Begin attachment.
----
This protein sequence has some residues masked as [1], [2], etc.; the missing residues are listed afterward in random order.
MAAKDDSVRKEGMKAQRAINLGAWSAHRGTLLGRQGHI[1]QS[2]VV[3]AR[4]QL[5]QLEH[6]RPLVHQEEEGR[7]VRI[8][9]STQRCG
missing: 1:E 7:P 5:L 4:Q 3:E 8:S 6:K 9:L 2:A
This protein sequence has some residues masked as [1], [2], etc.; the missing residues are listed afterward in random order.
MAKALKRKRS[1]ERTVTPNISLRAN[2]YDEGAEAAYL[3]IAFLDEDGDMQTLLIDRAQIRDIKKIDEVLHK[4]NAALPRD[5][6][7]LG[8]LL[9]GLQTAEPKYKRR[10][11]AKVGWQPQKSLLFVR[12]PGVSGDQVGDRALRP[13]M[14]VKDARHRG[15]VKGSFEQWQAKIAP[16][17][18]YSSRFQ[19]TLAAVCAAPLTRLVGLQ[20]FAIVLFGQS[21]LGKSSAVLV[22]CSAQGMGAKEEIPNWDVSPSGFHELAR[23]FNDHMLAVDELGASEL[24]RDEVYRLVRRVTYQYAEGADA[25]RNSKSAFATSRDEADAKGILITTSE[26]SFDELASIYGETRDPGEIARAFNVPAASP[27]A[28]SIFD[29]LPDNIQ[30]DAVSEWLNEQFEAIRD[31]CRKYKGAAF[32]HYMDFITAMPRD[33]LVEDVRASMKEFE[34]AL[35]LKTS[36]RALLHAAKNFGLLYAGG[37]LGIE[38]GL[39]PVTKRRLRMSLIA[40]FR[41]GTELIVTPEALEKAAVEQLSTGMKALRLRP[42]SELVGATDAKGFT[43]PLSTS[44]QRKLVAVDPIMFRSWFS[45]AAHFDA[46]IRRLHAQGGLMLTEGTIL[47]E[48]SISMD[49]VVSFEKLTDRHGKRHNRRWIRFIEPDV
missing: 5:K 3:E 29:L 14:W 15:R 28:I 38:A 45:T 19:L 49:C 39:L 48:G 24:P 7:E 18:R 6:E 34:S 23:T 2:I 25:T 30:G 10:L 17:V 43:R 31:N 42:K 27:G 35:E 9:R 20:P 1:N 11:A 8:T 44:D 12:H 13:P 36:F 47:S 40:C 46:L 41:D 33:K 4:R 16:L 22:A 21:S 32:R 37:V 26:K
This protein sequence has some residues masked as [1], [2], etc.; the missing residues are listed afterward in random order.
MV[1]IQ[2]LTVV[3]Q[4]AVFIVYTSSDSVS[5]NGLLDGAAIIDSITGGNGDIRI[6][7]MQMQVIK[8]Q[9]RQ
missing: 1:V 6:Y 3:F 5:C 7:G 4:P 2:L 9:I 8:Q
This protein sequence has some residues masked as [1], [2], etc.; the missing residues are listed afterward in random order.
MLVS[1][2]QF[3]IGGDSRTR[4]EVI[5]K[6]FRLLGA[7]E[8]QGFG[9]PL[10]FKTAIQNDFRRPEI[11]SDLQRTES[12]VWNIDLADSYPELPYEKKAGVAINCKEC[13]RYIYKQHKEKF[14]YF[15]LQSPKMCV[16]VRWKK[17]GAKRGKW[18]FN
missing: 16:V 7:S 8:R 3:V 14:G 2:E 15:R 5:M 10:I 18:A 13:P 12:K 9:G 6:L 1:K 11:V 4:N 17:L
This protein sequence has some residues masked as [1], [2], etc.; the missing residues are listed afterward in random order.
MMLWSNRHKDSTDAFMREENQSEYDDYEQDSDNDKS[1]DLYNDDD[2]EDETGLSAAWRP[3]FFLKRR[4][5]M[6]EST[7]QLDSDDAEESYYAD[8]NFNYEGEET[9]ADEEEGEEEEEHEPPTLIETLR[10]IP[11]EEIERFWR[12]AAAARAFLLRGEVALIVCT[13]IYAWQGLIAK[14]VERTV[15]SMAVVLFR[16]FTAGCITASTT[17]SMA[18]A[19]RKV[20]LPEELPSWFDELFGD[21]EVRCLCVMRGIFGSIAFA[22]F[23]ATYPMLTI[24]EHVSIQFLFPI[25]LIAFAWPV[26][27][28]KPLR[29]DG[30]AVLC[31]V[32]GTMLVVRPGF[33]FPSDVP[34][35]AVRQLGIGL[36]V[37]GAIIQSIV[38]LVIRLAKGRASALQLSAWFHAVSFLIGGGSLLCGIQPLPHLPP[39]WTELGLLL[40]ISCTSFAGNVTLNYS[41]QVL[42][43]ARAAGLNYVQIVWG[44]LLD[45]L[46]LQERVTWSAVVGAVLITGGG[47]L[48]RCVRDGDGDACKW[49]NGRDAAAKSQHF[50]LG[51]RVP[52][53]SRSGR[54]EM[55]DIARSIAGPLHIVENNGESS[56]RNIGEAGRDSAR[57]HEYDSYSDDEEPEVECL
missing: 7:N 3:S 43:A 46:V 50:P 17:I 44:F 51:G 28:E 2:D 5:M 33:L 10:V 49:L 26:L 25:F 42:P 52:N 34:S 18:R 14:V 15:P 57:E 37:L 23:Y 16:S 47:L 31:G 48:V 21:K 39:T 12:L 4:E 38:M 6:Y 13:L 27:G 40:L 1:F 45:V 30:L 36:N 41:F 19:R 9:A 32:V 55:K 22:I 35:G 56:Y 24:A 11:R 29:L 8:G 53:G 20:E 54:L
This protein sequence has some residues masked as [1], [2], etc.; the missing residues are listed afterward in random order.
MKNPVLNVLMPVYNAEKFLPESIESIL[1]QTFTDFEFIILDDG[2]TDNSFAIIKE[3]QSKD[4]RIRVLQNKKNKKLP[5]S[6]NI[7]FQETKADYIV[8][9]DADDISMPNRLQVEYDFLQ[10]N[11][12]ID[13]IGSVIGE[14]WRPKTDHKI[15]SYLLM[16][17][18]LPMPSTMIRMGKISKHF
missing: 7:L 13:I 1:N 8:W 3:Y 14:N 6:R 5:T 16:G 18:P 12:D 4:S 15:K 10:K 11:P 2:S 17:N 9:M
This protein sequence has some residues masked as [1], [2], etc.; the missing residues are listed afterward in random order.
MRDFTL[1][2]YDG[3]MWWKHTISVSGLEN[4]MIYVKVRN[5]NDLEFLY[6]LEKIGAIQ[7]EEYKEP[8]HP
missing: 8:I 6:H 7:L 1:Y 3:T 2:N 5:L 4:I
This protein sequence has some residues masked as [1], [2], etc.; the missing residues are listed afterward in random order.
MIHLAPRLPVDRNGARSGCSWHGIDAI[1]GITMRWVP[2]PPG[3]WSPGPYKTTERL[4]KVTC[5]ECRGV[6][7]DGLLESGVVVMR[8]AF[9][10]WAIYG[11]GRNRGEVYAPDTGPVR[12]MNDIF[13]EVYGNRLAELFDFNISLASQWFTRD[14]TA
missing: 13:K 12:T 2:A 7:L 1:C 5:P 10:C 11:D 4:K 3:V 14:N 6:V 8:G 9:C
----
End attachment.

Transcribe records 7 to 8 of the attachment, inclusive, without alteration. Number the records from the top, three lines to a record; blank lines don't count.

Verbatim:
This protein sequence has some residues masked as [1], [2], etc.; the missing residues are listed afterward in random order.
MRDFTL[1][2]YDG[3]MWWKHTISVSGLEN[4]MIYVKVRN[5]NDLEFLY[6]LEKIGAIQ[7]EEYKEP[8]HP
missing: 8:I 6:H 7:L 1:Y 3:T 2:N 5:L 4:I
This protein sequence has some residues masked as [1], [2], etc.; the missing residues are listed afterward in random order.
MIHLAPRLPVDRNGARSGCSWHGIDAI[1]GITMRWVP[2]PPG[3]WSPGPYKTTERL[4]KVTC[5]ECRGV[6][7]DGLLESGVVVMR[8]AF[9][10]WAIYG[11]GRNRGEVYAPDTGPVR[12]MNDIF[13]EVYGNRLAELFDFNISLASQWFTRD[14]TA
missing: 13:K 12:T 2:A 7:L 1:C 5:P 10:C 11:D 4:K 3:V 14:N 6:V 8:G 9:C